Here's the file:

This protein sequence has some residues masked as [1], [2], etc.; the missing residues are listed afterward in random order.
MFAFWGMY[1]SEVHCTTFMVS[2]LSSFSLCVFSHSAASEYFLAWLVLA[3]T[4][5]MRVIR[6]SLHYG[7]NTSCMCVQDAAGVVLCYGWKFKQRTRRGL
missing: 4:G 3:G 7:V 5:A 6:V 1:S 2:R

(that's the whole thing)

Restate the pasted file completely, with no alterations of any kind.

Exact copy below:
This protein sequence has some residues masked as [1], [2], etc.; the missing residues are listed afterward in random order.
MFAFWGMY[1]SEVHCTTFMVS[2]LSSFSLCVFSHSAASEYFLAWLVLA[3]T[4][5]MRVIR[6]SLHYG[7]NTSCMCVQDAAGVVLCYGWKFKQRTRRGL
missing: 4:G 3:G 7:V 5:A 6:V 1:S 2:R